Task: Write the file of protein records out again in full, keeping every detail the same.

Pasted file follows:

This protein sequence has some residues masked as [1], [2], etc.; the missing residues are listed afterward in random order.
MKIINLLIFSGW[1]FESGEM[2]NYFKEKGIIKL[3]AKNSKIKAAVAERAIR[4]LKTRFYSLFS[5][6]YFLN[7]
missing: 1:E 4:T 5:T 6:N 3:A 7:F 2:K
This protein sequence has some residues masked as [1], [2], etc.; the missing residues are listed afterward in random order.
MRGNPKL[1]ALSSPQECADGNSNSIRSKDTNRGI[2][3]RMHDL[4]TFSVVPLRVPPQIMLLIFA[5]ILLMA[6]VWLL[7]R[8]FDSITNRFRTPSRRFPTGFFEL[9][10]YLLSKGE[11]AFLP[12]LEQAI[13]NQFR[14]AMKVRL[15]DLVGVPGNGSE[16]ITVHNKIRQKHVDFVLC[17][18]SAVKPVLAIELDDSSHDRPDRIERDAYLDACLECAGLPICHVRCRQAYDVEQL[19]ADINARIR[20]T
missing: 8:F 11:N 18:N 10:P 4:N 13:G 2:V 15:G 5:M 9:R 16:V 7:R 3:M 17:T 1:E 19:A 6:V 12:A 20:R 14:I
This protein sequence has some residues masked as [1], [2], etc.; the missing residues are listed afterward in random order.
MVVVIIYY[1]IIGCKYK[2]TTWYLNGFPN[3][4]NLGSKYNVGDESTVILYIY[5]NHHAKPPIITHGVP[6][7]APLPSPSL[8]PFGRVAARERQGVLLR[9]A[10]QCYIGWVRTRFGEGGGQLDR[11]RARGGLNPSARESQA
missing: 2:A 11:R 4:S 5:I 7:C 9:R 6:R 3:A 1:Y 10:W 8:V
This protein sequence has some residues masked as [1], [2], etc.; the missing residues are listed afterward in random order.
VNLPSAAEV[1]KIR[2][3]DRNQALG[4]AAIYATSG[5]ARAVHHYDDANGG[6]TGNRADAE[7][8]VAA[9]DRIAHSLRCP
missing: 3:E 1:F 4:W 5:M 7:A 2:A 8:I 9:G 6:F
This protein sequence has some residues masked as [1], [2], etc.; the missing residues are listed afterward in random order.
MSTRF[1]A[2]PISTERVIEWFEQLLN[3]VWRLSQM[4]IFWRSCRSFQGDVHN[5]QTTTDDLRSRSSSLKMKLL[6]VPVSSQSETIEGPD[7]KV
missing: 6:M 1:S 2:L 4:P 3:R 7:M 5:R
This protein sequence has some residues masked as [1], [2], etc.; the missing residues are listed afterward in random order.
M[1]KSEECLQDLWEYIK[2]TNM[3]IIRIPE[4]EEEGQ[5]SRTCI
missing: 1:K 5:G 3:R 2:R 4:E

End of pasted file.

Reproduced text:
This protein sequence has some residues masked as [1], [2], etc.; the missing residues are listed afterward in random order.
MKIINLLIFSGW[1]FESGEM[2]NYFKEKGIIKL[3]AKNSKIKAAVAERAIR[4]LKTRFYSLFS[5][6]YFLN[7]
missing: 1:E 4:T 5:T 6:N 3:A 7:F 2:K
This protein sequence has some residues masked as [1], [2], etc.; the missing residues are listed afterward in random order.
MRGNPKL[1]ALSSPQECADGNSNSIRSKDTNRGI[2][3]RMHDL[4]TFSVVPLRVPPQIMLLIFA[5]ILLMA[6]VWLL[7]R[8]FDSITNRFRTPSRRFPTGFFEL[9][10]YLLSKGE[11]AFLP[12]LEQAI[13]NQFR[14]AMKVRL[15]DLVGVPGNGSE[16]ITVHNKIRQKHVDFVLC[17][18]SAVKPVLAIELDDSSHDRPDRIERDAYLDACLECAGLPICHVRCRQAYDVEQL[19]ADINARIR[20]T
missing: 8:F 11:N 18:N 10:P 4:N 13:G 2:V 15:G 5:M 9:R 16:V 7:R 3:M 17:T 1:E 19:A 6:V 12:A 20:R 14:I
This protein sequence has some residues masked as [1], [2], etc.; the missing residues are listed afterward in random order.
MVVVIIYY[1]IIGCKYK[2]TTWYLNGFPN[3][4]NLGSKYNVGDESTVILYIY[5]NHHAKPPIITHGVP[6][7]APLPSPSL[8]PFGRVAARERQGVLLR[9]A[10]QCYIGWVRTRFGEGGGQLDR[11]RARGGLNPSARESQA
missing: 2:A 11:R 4:S 5:I 7:C 9:R 6:R 3:A 1:Y 10:W 8:V
This protein sequence has some residues masked as [1], [2], etc.; the missing residues are listed afterward in random order.
VNLPSAAEV[1]KIR[2][3]DRNQALG[4]AAIYATSG[5]ARAVHHYDDANGG[6]TGNRADAE[7][8]VAA[9]DRIAHSLRCP
missing: 3:E 1:F 4:W 5:M 7:A 2:A 8:I 9:G 6:F
This protein sequence has some residues masked as [1], [2], etc.; the missing residues are listed afterward in random order.
MSTRF[1]A[2]PISTERVIEWFEQLLN[3]VWRLSQM[4]IFWRSCRSFQGDVHN[5]QTTTDDLRSRSSSLKMKLL[6]VPVSSQSETIEGPD[7]KV
missing: 6:M 1:S 2:L 4:P 3:R 7:M 5:R
This protein sequence has some residues masked as [1], [2], etc.; the missing residues are listed afterward in random order.
M[1]KSEECLQDLWEYIK[2]TNM[3]IIRIPE[4]EEEGQ[5]SRTCI
missing: 1:K 5:G 3:R 2:R 4:E